About Me

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Canberra-based naturalist, conservationist, educator since 1980. I’m passionate about the natural world (especially the southern hemisphere), and trying to understand it and to share such understandings. To that aim I’ve written several books (most recently 'Birds in Their Habitats' and 'Australian Bird Names; origins and meanings'), run tours all over Australia, and for the last decade to South America, done a lot of ABC radio work, chaired a government environmental advisory committee and taught many adult education classes – and of course presented this blog, since 2012. I am the recipient of the Australian Natural History Medallion, the Australian Plants Award and most recently a Medal of the Order of Australia for ‘services to conservation and the environment’. I live happily in suburban Duffy with my partner Louise surrounded by a dense native garden and lots of birds.

Thursday, 19 April 2018

Cocopara National Park; a little beauty

In our part of the world, every Easter (and at other holiday times) large numbers of our fellow Canberra citizens head east to the coast. We're not keen on crowds, so this year we opted to go west instead, through the woodland remnants of the deep soils of the South-west Slopes region to the edge of the great Western Plains, which effectively roll flatly on until they reach the Indian Ocean, almost 3000km away. Our goal was to spend three nights camping in Cocoparra National Park, in a low range near the irrigation town of Griffith in the Riverina region.
Our Cocoparra home for three days; despite it being Easter there were never more than two or three other
camps in the Woolshed Flat Campground at any time, scattered over a large area.
This is a low rainfall area, and it has been a particularly dry summer, as the photo suggests.
Griffith (and Cocoparra) are at the end of the red arrow.
When the (notoriously gloomy, as reflected in his diaries) Surveyor-General John Oxley entered the land of the Wiradjuri people in June 1817 he was, predictably, not impressed. Of the plains, supporting dry woodlands and mallee shrublands, he commented: “There is a uniformity of barren desolation of this country which wearies one more than I am able to express.” Of the view from the ridge of Cocoparra (which he called Peel's Range) he opined: “I am the first white man to see it, and I think I will be undoubtedly the last.” He continued that theme when, to mark the king's birthday, they planted oak, apricot, peach and oak seeds in the range (well, he was an surveyor, not a horticulturalist) and he sniffed that the act was "to serve to commemorate the day and situation, should these desolate plains be ever again visited by civilised man of which, however, I think there is little probability". Perhaps not someone you'd invite twice to dinner.

I can't judge whether they were civilised people, but Europeans certainly did come and settle, albeit some 50 years later, taking up the land surrounding the range as huge grazing properties, which were later subdivided into wheat farms in the early 1900s. Meantime, not far to the west, a massive irrigation scheme, planned in the late 19th century and activated in the early years of the 20th, was transforming the plains, bringing water from new distant reservoirs on the Murrumbidgee River. The rich soils lacked only water, and with that they now produce huge quantities of grapes, citrus, stone fruits, olives and vegetables.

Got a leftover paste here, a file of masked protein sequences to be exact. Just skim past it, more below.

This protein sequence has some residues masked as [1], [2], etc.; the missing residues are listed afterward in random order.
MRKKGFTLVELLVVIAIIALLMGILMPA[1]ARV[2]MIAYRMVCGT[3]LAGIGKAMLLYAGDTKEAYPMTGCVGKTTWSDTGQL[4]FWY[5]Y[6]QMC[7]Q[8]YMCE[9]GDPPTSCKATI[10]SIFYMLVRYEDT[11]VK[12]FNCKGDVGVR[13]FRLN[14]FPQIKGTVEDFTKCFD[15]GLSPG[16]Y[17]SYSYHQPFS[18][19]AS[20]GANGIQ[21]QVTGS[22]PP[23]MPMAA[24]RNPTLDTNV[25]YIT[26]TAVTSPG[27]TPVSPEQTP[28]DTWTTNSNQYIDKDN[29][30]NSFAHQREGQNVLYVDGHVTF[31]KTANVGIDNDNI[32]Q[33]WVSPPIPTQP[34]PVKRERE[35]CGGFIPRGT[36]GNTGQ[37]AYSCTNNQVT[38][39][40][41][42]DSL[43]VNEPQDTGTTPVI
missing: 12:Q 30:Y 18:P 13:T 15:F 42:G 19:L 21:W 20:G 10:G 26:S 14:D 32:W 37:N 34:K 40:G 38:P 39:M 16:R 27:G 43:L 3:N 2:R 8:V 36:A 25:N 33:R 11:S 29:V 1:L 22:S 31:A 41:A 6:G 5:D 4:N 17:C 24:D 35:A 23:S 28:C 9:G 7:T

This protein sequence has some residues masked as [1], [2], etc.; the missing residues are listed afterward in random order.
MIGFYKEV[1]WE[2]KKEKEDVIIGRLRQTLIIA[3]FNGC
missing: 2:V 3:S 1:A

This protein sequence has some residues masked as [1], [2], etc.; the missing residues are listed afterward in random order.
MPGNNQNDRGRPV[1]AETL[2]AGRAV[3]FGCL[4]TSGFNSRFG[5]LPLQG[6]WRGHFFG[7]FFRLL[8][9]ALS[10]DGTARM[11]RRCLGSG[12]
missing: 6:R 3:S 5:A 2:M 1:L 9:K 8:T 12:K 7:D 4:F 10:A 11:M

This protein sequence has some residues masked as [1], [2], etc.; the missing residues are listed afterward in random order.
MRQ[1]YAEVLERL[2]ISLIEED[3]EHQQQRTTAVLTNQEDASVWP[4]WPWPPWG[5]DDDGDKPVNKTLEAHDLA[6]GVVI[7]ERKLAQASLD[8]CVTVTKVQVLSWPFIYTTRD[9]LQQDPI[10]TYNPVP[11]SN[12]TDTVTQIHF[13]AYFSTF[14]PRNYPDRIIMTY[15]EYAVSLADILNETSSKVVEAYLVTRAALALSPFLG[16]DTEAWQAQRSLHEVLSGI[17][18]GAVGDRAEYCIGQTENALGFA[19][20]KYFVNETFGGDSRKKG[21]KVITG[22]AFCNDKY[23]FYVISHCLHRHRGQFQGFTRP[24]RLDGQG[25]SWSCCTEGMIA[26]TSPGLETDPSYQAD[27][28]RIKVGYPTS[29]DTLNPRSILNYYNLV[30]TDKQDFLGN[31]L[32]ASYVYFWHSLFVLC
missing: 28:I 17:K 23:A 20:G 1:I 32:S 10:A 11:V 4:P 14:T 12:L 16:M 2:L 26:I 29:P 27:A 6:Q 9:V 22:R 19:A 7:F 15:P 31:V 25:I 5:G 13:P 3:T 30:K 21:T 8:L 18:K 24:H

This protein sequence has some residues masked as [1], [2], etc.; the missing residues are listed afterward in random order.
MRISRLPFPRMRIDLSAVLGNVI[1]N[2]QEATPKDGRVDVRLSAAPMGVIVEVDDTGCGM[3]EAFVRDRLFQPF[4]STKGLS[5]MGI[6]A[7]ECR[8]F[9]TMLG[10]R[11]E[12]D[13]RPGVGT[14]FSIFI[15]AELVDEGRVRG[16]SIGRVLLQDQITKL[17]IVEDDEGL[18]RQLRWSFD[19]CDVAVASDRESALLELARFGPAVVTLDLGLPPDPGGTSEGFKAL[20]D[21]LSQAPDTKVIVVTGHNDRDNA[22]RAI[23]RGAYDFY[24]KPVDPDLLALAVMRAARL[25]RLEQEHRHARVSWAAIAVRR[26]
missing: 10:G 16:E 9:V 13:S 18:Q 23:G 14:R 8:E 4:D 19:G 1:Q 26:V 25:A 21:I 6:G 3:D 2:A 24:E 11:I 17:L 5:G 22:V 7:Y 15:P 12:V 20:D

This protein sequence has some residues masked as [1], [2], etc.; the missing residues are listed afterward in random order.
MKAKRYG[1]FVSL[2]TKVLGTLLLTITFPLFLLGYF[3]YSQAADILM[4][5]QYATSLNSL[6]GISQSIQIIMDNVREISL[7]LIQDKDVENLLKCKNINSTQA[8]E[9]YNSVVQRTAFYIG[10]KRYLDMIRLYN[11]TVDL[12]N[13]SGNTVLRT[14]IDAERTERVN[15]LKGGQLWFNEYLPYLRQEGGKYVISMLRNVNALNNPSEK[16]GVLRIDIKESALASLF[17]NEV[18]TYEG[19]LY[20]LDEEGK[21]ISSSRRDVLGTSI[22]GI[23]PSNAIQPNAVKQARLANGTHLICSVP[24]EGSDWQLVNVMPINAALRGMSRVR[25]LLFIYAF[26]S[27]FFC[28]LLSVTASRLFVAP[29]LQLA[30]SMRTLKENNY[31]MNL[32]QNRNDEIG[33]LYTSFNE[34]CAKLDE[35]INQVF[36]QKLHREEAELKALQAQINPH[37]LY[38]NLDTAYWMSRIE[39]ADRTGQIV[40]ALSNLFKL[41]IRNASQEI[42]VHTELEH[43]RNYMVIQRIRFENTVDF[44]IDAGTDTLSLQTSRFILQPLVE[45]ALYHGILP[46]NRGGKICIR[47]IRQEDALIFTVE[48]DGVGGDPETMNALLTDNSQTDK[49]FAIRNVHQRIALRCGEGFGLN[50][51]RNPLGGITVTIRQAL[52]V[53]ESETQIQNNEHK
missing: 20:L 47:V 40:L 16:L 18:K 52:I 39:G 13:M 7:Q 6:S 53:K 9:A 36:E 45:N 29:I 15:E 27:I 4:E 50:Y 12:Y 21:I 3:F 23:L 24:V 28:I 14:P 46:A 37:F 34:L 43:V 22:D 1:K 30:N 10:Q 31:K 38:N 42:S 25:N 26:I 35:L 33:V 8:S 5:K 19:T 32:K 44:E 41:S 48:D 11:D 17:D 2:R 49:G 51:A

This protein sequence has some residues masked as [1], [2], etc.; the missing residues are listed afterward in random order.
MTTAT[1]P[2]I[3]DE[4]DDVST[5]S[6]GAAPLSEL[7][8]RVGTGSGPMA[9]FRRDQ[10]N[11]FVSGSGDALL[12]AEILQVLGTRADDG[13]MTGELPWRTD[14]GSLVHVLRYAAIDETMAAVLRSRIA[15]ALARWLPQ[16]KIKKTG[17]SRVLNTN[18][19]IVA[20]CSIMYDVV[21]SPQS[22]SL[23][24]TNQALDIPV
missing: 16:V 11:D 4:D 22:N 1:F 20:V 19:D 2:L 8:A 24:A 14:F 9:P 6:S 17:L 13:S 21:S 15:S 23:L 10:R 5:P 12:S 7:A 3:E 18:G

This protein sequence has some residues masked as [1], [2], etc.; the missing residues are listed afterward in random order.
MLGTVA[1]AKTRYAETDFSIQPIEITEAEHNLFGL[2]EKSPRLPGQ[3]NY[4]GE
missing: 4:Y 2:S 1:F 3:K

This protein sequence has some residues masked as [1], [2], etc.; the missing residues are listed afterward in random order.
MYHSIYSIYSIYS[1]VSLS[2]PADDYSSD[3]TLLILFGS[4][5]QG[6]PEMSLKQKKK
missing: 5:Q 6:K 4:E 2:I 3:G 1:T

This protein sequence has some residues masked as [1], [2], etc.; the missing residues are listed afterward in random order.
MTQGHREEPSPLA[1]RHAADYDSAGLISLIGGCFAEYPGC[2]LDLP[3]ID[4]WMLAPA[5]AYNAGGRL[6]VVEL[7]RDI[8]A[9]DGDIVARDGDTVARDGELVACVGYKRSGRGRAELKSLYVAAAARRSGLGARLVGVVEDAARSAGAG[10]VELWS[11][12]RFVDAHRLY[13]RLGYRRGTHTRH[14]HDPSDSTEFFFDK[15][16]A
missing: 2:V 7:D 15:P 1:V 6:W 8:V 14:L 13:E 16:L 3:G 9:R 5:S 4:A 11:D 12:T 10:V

Looking west over the plains from Cocparra to the McPherson Range, at the foot of which lies Griffith.
Black Cypress Pine Callitris endlicheri dominates the foreground.
The two ranges comprise 350 million year old sandstones and other sedimentaries, laid down on an inland floodplain.
Folding and uplifting have raised the ranges above the much newer soils which filled the basin between them.
Fortunately for us, none of this affected the Cocoparra Range much; there was some opportunistic grazing, but in general the slopes and gorges were too rough for stock. In acknowledgement of this (plus, we hope, because of the undoubted biodiversity values of the range) it was declared a national park in 1969, nearly 50 years ago. It covers only 8300 hectares, though is supplemented by the 4600 hectare Cocoparra Nature Reserve adjoining to the north (a nature reserve is dedicated wholly to conservation and research, not passive recreation, which is a function of national parks). 
Welcome to Cocoparra National Park!
As I suggested earlier, it was dry while we were there; average annual rainfall is only 400mm anyway, but there have been only 25mm so far this year, and only about 5mm since the beginning of February. Normally the rain is divided pretty evenly between all 12 months. The trees and shrubs and resident animals are quite capable of dealing with such conditions, but there was almost no flowering and very few herbs. As we would expect, the vegetation on the hills is very different from that on the lowest slopes and valleys. As seen in the previous photo, Black Cypress Pine is an important component on the hillsides and ridges.

Black Cypress Pine, Jack's Track.
This is one of our favourite walks in the park, which starts on the exposed slopes and ends by descending
into the gorge of Ladysmith Glen; several of the photos here were taken on that walk.